COUNTRIES’ public finances have dominated the headlines in recent weeks, but there is a good chance that this is just the tip of the iceberg. Whether it is wobbles in Dubai, debt downgrades in Greece, deteriorating outlooks in Spain and Ireland, or a pre-Budget Report in the UK, all of these countries have a long way to go before they are out of the woods.

Only Ireland has arguably moved closer to resolving its budget woes – but last week’s brutal spending cuts are likely to be followed by more tough budget measures before things can be said to be truly improving.

This focus on countries’ credit worthiness will continue well into 2010 – it is a natural evolution of the repair process of financial markets, in more ways than one. At the height of the crisis, few argued against the need for a huge fiscal response from governments, but spending binges must eventually be paid for.

Furthermore, high levels of unemployment will only exacerbate the size of the deficit and taint the budgets of all industrialised countries, not just those affected by property bubbles and banking crises. This will have an impact on the market’s perception of these countries’ budget deficits and their credit worthiness.

The market’s willingness to differentiate between risk on a country or regional level is an important part of the repair process in financial markets. Credit worthiness is at the core of any assessment of risk and its ranking of risk should be instrumental to the pricing of assets and currencies.

But during the course of 2009, a strong correlation has been sustained between stocks, oil prices, the S&P 500 and euro-yen, while the dollar index has been inversely correlated with these risky assets. An exception was Aussie dollar-US dollar, which started the year trading in line with risky assets. Since the spring though, Australia’s good economic fundamentals have allowed it to outperform.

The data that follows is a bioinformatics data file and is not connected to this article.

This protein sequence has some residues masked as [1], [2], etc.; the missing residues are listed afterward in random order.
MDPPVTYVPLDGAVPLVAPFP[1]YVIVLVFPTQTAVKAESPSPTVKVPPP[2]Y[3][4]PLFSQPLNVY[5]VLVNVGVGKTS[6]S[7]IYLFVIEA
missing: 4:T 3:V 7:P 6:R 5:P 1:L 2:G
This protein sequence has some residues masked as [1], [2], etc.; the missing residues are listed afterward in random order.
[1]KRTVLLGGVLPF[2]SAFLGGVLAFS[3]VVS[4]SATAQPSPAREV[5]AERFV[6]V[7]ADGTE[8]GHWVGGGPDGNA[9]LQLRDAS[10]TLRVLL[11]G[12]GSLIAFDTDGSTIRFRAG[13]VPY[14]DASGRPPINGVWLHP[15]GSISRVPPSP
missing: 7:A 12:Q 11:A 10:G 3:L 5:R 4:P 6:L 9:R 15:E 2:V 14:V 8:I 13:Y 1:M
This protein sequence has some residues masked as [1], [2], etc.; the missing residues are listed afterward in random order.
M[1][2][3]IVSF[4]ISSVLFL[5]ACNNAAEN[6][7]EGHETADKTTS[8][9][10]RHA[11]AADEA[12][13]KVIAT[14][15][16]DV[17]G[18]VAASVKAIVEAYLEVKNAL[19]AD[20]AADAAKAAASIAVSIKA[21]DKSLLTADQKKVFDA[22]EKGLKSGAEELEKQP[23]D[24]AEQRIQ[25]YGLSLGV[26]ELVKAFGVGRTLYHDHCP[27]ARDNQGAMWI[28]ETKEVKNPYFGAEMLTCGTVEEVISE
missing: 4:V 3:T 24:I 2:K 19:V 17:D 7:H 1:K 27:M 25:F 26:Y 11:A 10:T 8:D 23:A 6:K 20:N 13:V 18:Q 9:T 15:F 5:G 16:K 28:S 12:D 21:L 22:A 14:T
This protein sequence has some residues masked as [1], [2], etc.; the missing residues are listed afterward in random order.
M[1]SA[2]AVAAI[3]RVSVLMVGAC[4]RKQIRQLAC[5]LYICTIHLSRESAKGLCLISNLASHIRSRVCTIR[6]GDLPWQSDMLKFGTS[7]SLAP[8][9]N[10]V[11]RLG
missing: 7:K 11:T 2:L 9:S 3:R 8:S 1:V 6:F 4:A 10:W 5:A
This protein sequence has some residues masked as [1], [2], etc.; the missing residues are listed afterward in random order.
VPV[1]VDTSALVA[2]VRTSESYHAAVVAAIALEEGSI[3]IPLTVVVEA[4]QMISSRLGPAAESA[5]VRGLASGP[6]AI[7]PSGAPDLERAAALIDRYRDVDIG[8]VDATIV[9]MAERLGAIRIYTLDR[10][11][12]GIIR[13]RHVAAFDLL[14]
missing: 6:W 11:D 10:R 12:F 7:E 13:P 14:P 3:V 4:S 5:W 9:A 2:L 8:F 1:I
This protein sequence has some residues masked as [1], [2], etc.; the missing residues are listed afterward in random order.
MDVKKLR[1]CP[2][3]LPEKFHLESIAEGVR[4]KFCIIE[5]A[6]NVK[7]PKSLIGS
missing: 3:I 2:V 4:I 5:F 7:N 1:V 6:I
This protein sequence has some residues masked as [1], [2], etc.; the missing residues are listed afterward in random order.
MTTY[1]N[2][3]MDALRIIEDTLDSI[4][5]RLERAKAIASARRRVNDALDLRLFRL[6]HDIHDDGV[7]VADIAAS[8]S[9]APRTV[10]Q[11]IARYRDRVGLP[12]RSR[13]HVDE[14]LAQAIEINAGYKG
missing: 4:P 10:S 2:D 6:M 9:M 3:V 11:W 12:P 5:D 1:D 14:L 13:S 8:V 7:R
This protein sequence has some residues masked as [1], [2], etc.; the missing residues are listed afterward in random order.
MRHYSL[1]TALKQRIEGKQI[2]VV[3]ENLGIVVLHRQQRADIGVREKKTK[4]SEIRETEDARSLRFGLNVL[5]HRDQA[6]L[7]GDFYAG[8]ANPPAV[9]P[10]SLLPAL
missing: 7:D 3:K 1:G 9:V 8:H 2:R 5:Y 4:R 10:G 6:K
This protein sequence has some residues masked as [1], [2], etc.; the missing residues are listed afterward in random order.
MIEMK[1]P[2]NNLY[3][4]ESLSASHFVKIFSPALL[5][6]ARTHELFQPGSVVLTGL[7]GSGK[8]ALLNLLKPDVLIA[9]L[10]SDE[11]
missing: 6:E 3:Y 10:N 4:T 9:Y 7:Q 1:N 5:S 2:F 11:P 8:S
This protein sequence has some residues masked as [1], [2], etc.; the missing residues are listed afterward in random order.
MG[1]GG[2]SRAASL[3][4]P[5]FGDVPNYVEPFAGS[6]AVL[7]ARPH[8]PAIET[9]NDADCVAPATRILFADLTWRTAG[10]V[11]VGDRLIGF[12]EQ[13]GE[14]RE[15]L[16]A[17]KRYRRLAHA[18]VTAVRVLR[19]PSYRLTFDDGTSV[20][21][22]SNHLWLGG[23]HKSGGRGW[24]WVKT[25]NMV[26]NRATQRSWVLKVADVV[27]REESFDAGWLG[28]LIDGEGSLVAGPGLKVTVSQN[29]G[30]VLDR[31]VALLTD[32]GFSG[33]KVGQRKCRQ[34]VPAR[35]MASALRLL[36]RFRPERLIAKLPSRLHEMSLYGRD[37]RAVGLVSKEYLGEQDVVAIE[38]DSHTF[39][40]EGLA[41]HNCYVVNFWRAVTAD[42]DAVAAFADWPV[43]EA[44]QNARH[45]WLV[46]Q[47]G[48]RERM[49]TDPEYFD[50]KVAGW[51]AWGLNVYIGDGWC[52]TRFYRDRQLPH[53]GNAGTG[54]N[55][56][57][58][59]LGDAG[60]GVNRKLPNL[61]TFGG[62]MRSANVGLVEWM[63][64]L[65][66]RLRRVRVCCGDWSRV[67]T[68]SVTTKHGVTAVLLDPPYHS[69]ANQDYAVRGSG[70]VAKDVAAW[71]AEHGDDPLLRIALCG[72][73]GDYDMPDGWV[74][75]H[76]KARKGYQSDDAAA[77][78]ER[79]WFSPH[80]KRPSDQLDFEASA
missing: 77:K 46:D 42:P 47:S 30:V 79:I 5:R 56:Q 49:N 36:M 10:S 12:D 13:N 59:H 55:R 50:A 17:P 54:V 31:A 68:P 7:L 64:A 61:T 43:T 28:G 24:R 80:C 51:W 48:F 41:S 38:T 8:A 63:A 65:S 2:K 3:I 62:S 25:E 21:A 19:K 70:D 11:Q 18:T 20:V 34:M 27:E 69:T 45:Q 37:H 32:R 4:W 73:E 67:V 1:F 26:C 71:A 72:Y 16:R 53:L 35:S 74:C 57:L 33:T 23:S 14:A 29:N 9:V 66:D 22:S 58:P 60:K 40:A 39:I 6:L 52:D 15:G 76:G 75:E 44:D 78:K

Even though the overall rally in risk since the spring suggests that broad-based fear has been dispersing, strong correlations between some risky assets persist. Forecasts of slow levels of growth for most of the G10 in 2010 suggests that there are still a few more negative shocks in store for the markets in the coming months.

That said, reduced levels of fear should allow fundamentals, including assessments of credit worthiness, to play a greater part in asset allocations. This is likely to result in a breakdown in many of the correlations that have characterised markets over the past year. Rather than move indiscriminately in and out of risk, markets will gradually return to assessing individual markets and sectors on their merits.

For the FX market, the big question is when the dollar will give up its negative correlation with risk. The answer is clearly when the greenback is no longer considered to be a funding currency. The reaction to the much better-than-expected December payrolls report brought forward the perceived risk of a Fed rate hike and thus has given the market a taste of a stronger dollar.

It is possible that the dollar has entered the first phase of a cyclical recovery against the euro, although it remains by no means certain whether there will be sufficient momentum in the US economy for the Fed to start hiking interest rates before the second half of next year. Given this risk, more good US data will be needed to stop euro-dollar rising back up towards $1.49 over the coming few months.

Assuming the dollar does enter cyclical recovery against the single currency over the first half of 2010, this does not have to mean the end to the risk trade – instead, the risk trade will evolve. It is quite feasible that the greenback will continue its downward adjustment against other currencies while simultaneously rising or remaining stable against the euro.

Strong growth in the Asian region suggests that the dollar may continue to fall against the Australian dollar as well as against some Asian and other high-yield currencies next year, assuming the global economy remains on the path back to health.